Hello and good day!
The name of the canyon where we buy cacao in northern Peru is the district of Huarango, pronounced wah-ron-go. the canyon is near the Marañón River which comes the Amazon river.
My dad and brother met Noe Vasquez, the long running president of the Huarango cacao growers' association, 15 years ago at a networking event in the northern Peruvian city of Jaen.
As an aside, my brother Brian is godfather to one of Noe's children. Noe and Brian ended up becoming very close friends.At the event, Noe put on a hard sell for my dad and brother to come see some farms out in the canyon.
Noe promised that they wouldn't be disappointed and that there was very special cacao growing there. The invitation was accepted and a week or so later, the two men in my life found themselves on a two hour drive down a beat-up old country road and crossing a thick river in a canoe with an outboard motor, into the jungle.
They toured cacao farms and were amazed by the wonderful hospitality of their hosts.They ate lunch with a cacao farm family and visited several farms on their trip. One of the farms was Noe's, and he took my dad and brother far out on his ten-acre farm, into a grove where he kept many varieties of cacao.
The cacao that Noe wanted to showcase was the cacao native to the canyon.
The bright yellow pod was recognizable, as my dad and brother had seen trees with yellow cacao on just about every farm they'd visited that day. Noe asked one of his sons to cut down some pods and bring them over to take a look at.
With a machete, Noe swiftly cut the pods in half.
Imagine taking a big kitchen knife and cutting a football in half longways. That is kind of what it looked like. When you cut a cacao pod longways like that, you also end up cutting the seeds inside the pod in half. See the photo above to get an idea of how it looked.
Noe asked what stood out about the cacao.
Well, that's easy, answered my dad. It's the white cacao. Noe patted my dad on the shoulder and congratulated him.
The native cacao in the district of Huarango has white seeds, which is uncommon. Most cacao is entirely purple when you cut it open.
There are a fother cacao origins in the Amazon jungle that have 100% white cacao seeds, and there are specific farms in the district of Hurango that have higher white seed counts as well.
Noe informed us that throughout the canyon, the average cacao pod had 40% white cacao. My dad and brother didn't know what exactly to do with that information, but they found it intriguing.
After the trip was over, my brother Brian went back to the Peruvian city of Cajamarca, where he lived, and taught English to make ends meet.My dad and his wife went on a vacation to Hawaii that they'd had on the calendar for a while.
In Hawaii, my dad visited one of the few small cacao plantations and on one of the plantations, my dad met a gentleman who had been in the chocolate business for 40 years. He was the fellow who owned the plantation.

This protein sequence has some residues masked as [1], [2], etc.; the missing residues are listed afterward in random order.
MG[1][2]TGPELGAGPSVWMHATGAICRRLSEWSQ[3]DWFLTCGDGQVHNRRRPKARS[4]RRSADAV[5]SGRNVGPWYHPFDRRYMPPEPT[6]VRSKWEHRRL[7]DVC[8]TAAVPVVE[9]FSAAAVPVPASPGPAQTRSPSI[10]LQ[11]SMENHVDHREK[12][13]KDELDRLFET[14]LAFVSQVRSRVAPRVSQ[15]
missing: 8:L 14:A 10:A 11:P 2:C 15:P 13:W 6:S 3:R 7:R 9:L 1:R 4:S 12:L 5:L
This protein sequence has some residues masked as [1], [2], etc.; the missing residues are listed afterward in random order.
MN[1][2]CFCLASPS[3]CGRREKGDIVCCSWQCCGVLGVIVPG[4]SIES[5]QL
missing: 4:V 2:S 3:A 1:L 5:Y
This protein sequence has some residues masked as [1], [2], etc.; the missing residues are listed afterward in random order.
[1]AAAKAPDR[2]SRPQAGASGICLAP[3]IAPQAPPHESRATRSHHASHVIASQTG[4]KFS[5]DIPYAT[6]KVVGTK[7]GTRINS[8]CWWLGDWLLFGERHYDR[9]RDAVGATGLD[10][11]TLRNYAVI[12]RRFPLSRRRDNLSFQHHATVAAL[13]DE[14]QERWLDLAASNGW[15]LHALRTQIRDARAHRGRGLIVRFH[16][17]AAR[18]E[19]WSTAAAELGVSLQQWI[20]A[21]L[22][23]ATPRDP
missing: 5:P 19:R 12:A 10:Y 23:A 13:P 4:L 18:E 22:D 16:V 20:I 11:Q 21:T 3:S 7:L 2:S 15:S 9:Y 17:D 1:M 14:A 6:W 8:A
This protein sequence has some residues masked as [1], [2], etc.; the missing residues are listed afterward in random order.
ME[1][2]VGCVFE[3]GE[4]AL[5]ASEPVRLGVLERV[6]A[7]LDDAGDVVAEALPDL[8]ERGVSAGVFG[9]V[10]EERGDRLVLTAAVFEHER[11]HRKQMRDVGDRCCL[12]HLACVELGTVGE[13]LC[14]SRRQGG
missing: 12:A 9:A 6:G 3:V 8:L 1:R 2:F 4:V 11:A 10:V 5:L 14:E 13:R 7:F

He and my dad got to talking and my dad ended up telling this gentleman about the recent trip to the district of Huarango. When the chocolate industry veteran heard the story, he said, and I quote "if you have white cacao, people will come pick to seee you in a private jet, it is so sought after", unquote.
That was all my dad needed to hear.
We had some money banked from our previous venture selling parts to the gold mine. It wasn't much, but it was something, and it had been put aside to start a new business, once my dad and brother could find a good opportunity.
As soon as my dad got back to the United States, he called my brother and told him to go for it. My bro quit his job teaching English and started commuting back and forth to the jungle, trying to figure out how to go about buying and selling cacao.
While my brother was doing that, my dad and I started trying to figure out how to sell cacao or make chocolate and sell it. We had no idea whatsoever how to do any of this stuff. We figured it all out as we went along.
As it turns out, the guy in Hawaii overstated the enthusiasm industry professionals would have for white cacao. What professionals wanted to know when we pitched the white cacao was what genetic variety the cacao was.
That, we did not know. Nor did the cacao farmers.
To find that out, we'd need to do genetic testing. But how does one go about doing genetic testing on cacao? Well, googling it is a good place to start.
And that is just what my dad did.
After reading internet search results for an hour or so, my dad found that there were two USDA facilities on the east coast that do genetic testing on cacao for the chocolate industry.One lab was in Miami. The other was in Maryland.
My dad figured that it wouldn't hurt to call and ask about the process. First, he called the Miami lab but got stuck in a phone tree. Next, he called the Maryland lab and ended up hearing a guy on the other end of the line saying "Hello? Hello? Anybody there?".
The fellow who answered the phone was the lead geneticist at the lab. His secretary was out sick and he was answering the phones himself in her absence. He wasn't sure if he was doing it right.
My dad told the guy that his voice was coming through loud and clear, and the two kicked up a conversation. The fellow's name was Lyndel Meinhardt and he was a PhD with expertise in cacao genetics.
It turned out that Dr. Meinhardt was a good old boy from Iowa and my dad is from Indiana and they hit it off immediately....
Sorry to do this to you, but I am running out of space and steam for today.
More to come tomorrow!
I hope that you have a truly blessed day!
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